The Ultimate Guide to Onboarding a Star New Employee. Boosting Success from Day One
Step Two: The Importance of Orientation
As a seasoned management recruiter with over 18 years of experience at Gecko Hospitality, I’ve had the privilege of working closely with numerous hospitality professionals as both clients and candidates. Having spent more than two decades in hospitality operations prior to my career in recruiting, I understand the significance of effective interviewing, onboarding, orientation and training in reducing turnover. With this series of blogs, my aim is to shed light on these crucial processes.
In step 1 of this 5 part series (5 Steps to a Great Employee) I wrote about the importance of the interview and your ability to discern the necessary information to make an informed decision to bring the candidate back for a second interview and eventually hire your new employee.
Now, for the crucial second step: Orientation. By definition “To orient – align or position (something) relative to the points of a compass”. In simpler terms, we want to set the person in the right direction to become a successful employee. In this blog post, we will explore the key components of a successful employee orientation in the hospitality industry.
Company Orientation & Overview
Begin by providing a comprehensive overview of your company, including its history, mission, values, and culture. Help the new employee understand how their role contributes to the overall goals of the organization. This sets the foundation for them to align their work with your company’s vision.
Take the time to personally walk the new employee through your business. Show them areas of importance such as the office, storage areas, out-buildings, alarm systems, utility rooms, and restrooms. This familiarization and orientation with the physical space creates a sense of belonging and helps them understand the layout of the workplace.
Introduction to Team Members
During the facility tour, introduce the new employee to each staff member they will encounter on a regular basis. Ensure they know who they directly report to, who their colleagues are, and who their direct reports are. Additionally, make them aware of any other owners or key personnel they should be familiar with, even if they may not interact with them daily. This helps foster positive relationships.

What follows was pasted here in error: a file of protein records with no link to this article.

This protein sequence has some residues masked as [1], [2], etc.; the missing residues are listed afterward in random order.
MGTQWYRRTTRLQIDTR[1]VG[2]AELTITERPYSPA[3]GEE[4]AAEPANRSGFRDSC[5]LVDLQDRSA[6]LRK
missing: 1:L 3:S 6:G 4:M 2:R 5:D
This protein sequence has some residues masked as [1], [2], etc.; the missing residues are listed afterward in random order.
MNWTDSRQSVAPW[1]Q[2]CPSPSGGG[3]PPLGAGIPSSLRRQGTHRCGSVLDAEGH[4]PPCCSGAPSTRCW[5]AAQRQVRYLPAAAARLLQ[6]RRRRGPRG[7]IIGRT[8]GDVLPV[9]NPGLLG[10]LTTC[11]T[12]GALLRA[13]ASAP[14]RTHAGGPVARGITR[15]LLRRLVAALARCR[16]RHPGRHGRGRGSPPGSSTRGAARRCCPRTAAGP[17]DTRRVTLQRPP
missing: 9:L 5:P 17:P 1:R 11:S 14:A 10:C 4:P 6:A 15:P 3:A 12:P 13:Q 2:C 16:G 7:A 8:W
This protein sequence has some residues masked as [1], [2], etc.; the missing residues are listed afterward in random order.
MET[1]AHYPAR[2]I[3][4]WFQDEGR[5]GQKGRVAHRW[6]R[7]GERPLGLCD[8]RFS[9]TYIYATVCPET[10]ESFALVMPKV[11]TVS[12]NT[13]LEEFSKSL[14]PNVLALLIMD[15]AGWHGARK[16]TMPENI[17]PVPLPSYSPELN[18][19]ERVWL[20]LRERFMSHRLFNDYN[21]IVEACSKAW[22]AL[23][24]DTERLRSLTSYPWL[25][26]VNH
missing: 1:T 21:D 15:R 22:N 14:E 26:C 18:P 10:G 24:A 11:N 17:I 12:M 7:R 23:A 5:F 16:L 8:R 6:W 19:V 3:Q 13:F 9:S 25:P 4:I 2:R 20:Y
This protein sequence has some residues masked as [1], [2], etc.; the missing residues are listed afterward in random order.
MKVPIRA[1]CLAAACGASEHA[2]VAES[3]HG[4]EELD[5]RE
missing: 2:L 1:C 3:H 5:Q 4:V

Policies and Procedures
Review your company’s policies and procedures with the new employee. If you have a company handbook, use it as a guide to discuss important topics such as code of conduct, attendance, dress code, computer use, sexual harassment policy, and safety concerns. Ensure they understand the expectations and guidelines governing their behavior and work performance.
Compensation and Benefits
Revisit the salary discussion and provide a thorough explanation of the employee’s compensation and benefits package. Cover details such as health insurance, retirement plans (e.g., 401k), bonus programs, pay schedule, and any other perks or incentives they are entitled to. This transparency builds trust and demonstrates your commitment to their well-being.
Mission and Goals
Reiterate your company’s mission and goals, emphasizing how each employee plays a crucial role in achieving them. Help the new employee understand how their contributions will directly impact the success of the business. This promotes a sense of purpose and ownership in their role.
A well-executed orientation sets the stage for a successful and engaged employee. By providing a comprehensive company overview, you create a solid foundation for their future success. Remember, the goal is to make the new employee feel valued and part of your work family from day one.
In the next part of this series, we will explore the importance of a thorough and complete Job Description for you to review with your new employee. If you missed step 1, read it here!
This article was written by Marty Tarabar, email@example.com